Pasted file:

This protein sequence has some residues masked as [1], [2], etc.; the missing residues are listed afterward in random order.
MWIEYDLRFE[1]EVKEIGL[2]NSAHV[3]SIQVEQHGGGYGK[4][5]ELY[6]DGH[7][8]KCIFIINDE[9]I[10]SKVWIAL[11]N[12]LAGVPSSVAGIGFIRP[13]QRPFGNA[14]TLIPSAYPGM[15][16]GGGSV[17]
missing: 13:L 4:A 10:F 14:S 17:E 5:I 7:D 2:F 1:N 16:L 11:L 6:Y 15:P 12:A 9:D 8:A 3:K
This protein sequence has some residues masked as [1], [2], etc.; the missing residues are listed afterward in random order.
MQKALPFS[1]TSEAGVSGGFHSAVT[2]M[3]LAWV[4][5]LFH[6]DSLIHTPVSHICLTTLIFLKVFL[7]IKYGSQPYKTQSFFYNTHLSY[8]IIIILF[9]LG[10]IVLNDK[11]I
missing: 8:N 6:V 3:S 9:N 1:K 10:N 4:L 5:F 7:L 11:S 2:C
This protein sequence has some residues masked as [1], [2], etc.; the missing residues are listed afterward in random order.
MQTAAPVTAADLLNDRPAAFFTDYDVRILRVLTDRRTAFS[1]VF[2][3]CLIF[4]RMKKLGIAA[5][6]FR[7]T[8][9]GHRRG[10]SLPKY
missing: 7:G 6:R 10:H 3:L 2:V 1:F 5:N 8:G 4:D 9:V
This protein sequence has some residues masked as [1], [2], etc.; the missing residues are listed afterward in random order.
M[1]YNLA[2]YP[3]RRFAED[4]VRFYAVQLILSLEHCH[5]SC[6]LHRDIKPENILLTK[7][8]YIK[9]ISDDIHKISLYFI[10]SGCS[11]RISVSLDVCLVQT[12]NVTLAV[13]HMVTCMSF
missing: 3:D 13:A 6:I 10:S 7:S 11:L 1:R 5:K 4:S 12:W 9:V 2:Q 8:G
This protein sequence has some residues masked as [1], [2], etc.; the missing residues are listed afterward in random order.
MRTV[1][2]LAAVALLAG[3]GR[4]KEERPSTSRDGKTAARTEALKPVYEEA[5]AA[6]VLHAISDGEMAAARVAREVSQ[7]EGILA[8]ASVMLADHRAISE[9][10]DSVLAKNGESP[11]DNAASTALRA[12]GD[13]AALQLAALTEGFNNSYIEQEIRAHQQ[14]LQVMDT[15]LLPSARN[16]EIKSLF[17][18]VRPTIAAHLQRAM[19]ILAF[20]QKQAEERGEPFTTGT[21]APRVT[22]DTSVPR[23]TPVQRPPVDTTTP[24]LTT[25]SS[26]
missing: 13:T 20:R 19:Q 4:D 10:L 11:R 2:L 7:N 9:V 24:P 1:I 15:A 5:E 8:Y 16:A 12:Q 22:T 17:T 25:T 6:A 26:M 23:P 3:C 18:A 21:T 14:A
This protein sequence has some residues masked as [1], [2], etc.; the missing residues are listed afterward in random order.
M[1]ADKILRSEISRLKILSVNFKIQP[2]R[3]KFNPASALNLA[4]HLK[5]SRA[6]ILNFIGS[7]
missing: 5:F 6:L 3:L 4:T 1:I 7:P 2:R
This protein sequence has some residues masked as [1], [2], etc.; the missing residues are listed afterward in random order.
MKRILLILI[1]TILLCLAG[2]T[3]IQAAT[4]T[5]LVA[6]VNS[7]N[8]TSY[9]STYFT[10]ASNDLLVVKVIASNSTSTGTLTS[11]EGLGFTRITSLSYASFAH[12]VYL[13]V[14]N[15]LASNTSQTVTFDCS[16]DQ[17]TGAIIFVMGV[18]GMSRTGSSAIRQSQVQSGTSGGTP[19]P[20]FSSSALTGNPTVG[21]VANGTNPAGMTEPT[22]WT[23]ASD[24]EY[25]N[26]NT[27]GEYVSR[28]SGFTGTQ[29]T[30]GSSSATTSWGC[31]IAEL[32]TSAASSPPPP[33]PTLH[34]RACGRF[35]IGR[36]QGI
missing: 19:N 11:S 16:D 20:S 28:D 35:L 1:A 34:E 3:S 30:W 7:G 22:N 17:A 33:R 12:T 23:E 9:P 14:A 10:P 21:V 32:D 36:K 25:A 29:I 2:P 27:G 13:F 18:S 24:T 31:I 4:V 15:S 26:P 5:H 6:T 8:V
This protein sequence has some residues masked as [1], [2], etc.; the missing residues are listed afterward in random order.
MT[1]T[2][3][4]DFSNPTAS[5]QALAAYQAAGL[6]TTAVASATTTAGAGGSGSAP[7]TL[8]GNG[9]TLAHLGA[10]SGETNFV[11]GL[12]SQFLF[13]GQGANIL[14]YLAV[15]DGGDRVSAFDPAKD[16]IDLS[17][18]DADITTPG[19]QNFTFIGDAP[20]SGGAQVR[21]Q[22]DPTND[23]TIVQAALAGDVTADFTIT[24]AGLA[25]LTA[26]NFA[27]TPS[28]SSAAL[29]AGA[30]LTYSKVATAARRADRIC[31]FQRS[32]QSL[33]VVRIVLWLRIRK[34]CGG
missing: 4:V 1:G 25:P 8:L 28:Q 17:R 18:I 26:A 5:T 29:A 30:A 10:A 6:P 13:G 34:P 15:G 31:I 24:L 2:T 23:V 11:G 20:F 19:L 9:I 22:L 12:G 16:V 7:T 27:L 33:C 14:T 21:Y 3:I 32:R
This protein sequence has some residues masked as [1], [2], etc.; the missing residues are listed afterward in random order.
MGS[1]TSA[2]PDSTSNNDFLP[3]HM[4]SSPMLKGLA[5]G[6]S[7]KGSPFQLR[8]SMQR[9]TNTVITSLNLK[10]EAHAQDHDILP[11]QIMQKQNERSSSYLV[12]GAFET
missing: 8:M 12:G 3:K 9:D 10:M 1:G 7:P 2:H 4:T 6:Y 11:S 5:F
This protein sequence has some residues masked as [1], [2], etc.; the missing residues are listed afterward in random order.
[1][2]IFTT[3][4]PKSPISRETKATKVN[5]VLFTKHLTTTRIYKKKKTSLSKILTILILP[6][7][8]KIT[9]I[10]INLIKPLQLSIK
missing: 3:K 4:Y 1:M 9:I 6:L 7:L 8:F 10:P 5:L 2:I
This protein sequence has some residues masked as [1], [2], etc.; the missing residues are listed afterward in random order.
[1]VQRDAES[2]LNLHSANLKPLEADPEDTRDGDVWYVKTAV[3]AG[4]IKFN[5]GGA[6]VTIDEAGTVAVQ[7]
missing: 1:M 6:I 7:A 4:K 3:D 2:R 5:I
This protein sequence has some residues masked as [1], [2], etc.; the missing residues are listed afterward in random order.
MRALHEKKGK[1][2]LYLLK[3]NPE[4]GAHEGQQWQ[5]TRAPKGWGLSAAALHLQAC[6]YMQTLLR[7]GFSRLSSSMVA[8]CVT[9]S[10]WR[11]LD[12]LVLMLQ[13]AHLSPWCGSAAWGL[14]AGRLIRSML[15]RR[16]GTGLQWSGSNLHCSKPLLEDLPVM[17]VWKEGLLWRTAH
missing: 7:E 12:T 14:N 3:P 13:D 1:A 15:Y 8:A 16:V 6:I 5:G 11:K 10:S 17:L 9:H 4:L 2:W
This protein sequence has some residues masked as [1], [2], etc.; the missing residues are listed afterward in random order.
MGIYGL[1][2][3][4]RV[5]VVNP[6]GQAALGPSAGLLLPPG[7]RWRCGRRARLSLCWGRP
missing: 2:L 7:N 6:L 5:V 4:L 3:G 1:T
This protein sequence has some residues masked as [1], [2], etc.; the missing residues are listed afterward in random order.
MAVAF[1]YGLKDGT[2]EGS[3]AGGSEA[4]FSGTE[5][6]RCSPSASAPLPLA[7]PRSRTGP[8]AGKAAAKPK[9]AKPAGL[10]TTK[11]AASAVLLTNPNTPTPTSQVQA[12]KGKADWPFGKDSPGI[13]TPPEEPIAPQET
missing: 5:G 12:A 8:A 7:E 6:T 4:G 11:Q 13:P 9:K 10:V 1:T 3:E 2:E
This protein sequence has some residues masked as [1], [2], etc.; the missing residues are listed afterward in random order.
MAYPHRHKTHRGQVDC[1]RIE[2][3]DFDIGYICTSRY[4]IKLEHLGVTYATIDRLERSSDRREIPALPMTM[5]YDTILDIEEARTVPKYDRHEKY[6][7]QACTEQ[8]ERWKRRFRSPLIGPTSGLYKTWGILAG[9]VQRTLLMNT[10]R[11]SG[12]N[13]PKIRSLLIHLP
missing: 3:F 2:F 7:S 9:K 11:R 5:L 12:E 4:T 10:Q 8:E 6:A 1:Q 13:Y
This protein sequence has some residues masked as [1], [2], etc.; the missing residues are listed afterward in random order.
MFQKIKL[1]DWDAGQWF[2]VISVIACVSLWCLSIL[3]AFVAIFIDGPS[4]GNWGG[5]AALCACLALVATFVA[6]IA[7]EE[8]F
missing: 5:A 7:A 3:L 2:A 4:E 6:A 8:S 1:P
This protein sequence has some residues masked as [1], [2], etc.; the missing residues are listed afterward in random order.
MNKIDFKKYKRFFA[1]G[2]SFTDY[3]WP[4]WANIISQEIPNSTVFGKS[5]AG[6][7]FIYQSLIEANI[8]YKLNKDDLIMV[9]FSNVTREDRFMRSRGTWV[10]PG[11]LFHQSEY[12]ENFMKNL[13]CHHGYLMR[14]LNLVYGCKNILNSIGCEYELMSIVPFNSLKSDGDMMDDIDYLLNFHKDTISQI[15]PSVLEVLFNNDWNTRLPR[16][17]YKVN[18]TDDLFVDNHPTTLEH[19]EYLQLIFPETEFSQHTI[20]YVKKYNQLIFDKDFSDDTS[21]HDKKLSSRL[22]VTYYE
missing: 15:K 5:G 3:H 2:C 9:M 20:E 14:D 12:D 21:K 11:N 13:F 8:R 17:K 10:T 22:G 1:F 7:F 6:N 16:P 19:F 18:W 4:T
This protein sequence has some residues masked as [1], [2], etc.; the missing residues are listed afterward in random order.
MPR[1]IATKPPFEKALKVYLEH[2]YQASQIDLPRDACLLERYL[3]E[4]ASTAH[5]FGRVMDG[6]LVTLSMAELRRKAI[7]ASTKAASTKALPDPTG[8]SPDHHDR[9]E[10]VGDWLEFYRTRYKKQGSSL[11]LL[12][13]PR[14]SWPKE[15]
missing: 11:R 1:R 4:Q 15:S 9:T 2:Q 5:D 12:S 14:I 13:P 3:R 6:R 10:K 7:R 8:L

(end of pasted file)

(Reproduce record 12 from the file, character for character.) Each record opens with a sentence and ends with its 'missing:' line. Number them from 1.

This protein sequence has some residues masked as [1], [2], etc.; the missing residues are listed afterward in random order.
MRALHEKKGK[1][2]LYLLK[3]NPE[4]GAHEGQQWQ[5]TRAPKGWGLSAAALHLQAC[6]YMQTLLR[7]GFSRLSSSMVA[8]CVT[9]S[10]WR[11]LD[12]LVLMLQ[13]AHLSPWCGSAAWGL[14]AGRLIRSML[15]RR[16]GTGLQWSGSNLHCSKPLLEDLPVM[17]VWKEGLLWRTAH
missing: 7:E 12:T 14:N 3:P 13:D 1:A 15:Y 8:A 16:V 6:I 5:G 11:K 10:S 17:L 9:H 4:L 2:W